According to a Gallup poll released on Friday, if immigration was unchecked, more people would want to emigrate from China, Hong Kong and Taiwan than the number of people who would want to immigrate to any of the three places.
Taiwan would suffer the biggest net loss, at 21 percent of its adult population, while 6 percent would leave China and 12 percent would leave Hong Kong.
Of other Asian countries, the Japanese population would see a net increase of 1 percent, the population of Thailand would decrease by the same percentage and South Korea would lose 8 percent of its population.
Singapore, New Zealand and Saudi Arabia would see their populations triple if everyone who wants to move there were allowed to, the Gallup poll shows.
At the opposite end of the scale, the populations of Sierra Leone, Haiti and Zimbabwe would fall by more than half if migrants were allowed to leave at will, the poll found.
Gallup researchers interviewed nearly 350,000 adults in 148 countries between 2007 and this year to calculate each country’s potential net migration score — the number of adults who would like to leave a country minus the number who would like to move in — seen as a proportion of the total adult population.
They found that Singapore’s population of 4.8 million would increase by 219 percent, New Zealand’s population of 4 million would rise by 184 percent and Saudi Arabia’s population of 26 million would soar by 176 percent if everyone who wants to come in and wants to leave could do so.
Switzerland made it onto the list for the first time this year.
Some 800,000 of Switzerland’s 6 million citizens said they would like to permanently leave the country, while some 10 million foreigners said they would move there, given the chance.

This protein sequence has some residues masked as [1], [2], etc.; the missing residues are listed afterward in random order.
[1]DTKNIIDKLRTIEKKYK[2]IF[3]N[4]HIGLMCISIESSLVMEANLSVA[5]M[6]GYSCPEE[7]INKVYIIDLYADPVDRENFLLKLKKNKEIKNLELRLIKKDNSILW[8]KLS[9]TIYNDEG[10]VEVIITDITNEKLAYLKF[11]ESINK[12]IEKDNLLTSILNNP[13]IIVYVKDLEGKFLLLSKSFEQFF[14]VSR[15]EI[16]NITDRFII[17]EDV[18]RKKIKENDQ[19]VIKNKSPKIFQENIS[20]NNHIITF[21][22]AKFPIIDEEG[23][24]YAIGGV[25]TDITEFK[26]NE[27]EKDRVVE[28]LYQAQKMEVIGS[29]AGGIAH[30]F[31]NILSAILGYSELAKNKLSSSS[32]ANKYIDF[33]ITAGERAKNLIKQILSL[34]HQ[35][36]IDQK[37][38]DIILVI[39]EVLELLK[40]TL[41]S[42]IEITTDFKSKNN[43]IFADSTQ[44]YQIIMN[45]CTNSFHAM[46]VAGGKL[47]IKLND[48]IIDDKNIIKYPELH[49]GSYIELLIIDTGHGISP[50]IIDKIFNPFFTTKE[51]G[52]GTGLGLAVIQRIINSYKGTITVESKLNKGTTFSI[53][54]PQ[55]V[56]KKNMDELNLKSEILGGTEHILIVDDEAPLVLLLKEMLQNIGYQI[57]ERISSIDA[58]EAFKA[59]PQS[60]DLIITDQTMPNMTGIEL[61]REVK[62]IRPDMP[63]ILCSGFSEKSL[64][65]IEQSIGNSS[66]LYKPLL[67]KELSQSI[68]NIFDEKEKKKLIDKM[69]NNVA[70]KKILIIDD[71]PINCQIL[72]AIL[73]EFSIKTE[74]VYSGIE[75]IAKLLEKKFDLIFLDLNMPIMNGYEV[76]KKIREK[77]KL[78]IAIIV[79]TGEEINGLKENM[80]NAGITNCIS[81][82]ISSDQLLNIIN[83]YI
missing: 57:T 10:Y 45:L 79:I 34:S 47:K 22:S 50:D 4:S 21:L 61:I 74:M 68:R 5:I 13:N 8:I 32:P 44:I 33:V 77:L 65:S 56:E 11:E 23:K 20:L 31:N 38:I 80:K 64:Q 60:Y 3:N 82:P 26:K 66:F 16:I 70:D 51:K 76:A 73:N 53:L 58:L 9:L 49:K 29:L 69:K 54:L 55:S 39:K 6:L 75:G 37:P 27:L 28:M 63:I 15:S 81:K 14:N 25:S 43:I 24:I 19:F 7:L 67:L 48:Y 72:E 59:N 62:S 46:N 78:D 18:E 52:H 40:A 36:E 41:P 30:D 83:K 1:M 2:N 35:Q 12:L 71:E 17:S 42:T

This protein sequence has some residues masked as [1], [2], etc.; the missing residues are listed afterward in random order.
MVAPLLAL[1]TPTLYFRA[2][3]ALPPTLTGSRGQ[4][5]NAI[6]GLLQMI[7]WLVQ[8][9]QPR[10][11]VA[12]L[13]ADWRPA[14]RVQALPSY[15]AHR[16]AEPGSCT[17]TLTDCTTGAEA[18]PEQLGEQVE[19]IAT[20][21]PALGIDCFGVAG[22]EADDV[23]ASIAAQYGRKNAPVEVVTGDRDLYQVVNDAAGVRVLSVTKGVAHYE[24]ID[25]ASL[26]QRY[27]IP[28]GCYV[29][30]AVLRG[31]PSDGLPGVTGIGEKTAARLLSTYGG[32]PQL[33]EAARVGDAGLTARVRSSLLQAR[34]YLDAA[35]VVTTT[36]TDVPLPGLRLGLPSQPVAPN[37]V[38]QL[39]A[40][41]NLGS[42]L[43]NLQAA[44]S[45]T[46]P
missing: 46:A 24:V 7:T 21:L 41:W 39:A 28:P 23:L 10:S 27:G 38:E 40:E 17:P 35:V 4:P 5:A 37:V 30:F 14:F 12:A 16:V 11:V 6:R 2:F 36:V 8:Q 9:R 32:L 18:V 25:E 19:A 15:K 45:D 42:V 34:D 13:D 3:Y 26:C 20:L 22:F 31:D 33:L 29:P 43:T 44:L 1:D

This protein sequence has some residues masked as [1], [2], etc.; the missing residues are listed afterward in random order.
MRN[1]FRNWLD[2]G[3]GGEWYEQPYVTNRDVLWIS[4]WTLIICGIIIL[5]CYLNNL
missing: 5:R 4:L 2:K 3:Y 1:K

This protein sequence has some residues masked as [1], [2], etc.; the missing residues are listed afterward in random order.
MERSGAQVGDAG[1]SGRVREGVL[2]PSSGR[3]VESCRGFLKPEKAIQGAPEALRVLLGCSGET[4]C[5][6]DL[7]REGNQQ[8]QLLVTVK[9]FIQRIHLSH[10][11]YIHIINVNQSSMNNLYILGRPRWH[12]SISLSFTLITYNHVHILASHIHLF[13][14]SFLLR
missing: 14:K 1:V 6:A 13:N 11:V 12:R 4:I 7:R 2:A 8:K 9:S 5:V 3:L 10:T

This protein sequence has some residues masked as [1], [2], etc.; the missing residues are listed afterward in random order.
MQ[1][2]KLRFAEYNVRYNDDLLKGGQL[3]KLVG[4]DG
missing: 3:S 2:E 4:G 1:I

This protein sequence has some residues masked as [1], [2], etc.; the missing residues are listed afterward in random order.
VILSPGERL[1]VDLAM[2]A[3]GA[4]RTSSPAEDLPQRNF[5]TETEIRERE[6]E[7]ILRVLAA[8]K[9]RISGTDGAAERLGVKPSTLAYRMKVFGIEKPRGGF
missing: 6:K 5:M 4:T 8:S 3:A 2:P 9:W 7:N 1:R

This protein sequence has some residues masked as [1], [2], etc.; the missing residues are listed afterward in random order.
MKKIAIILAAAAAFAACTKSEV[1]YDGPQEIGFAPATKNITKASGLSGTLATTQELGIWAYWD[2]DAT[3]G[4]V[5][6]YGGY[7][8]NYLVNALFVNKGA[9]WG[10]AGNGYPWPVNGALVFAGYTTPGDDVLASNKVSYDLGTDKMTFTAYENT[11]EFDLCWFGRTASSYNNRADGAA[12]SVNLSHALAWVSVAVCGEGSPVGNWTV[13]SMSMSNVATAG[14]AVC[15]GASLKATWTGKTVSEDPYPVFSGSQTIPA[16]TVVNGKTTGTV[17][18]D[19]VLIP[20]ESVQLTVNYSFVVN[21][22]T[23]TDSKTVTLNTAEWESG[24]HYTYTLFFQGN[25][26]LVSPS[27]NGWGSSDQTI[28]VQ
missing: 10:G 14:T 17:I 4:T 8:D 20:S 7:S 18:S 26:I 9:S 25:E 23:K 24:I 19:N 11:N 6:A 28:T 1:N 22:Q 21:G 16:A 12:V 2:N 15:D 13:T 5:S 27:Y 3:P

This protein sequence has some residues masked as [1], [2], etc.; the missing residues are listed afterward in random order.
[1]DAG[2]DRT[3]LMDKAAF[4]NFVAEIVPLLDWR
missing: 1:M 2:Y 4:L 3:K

The hefty influx of migrants to Switzerland versus the scant outflow from the Alpine country would mean its population would more than double, the Gallup poll showed.
The preferred destination of most would-be migrants is still the US, although the already large US population — 300 million inhabitants — means that the impact is less acutely felt, Gallup said.
The US is No. 14 on the net migration list. If everyone could come into the US who wanted to, and all those who wished to leave did, the US population would rise by about 60 percent.
At the other end of the list, many countries in Africa and Latin America showed net outflows of population — although four African countries would gain residents, the poll showed.
They are Botswana, which would see its population increase by 39 percent; South Africa, Zambia and Namibia, which would see rises of 13 percent, 5 percent and 2 percent, respectively.
Botswana, which ranked just after the US and just above Norway on the list, is the world’s top producer of diamonds and a leading destination for high-end tourism. It prides itself on being a model of successful democracy in Africa.
At rock-bottom on the Gallup list is the west African country of Sierra Leone. If everyone who wanted to move in or move out did so, the country’s population would plunge by 56 percent.
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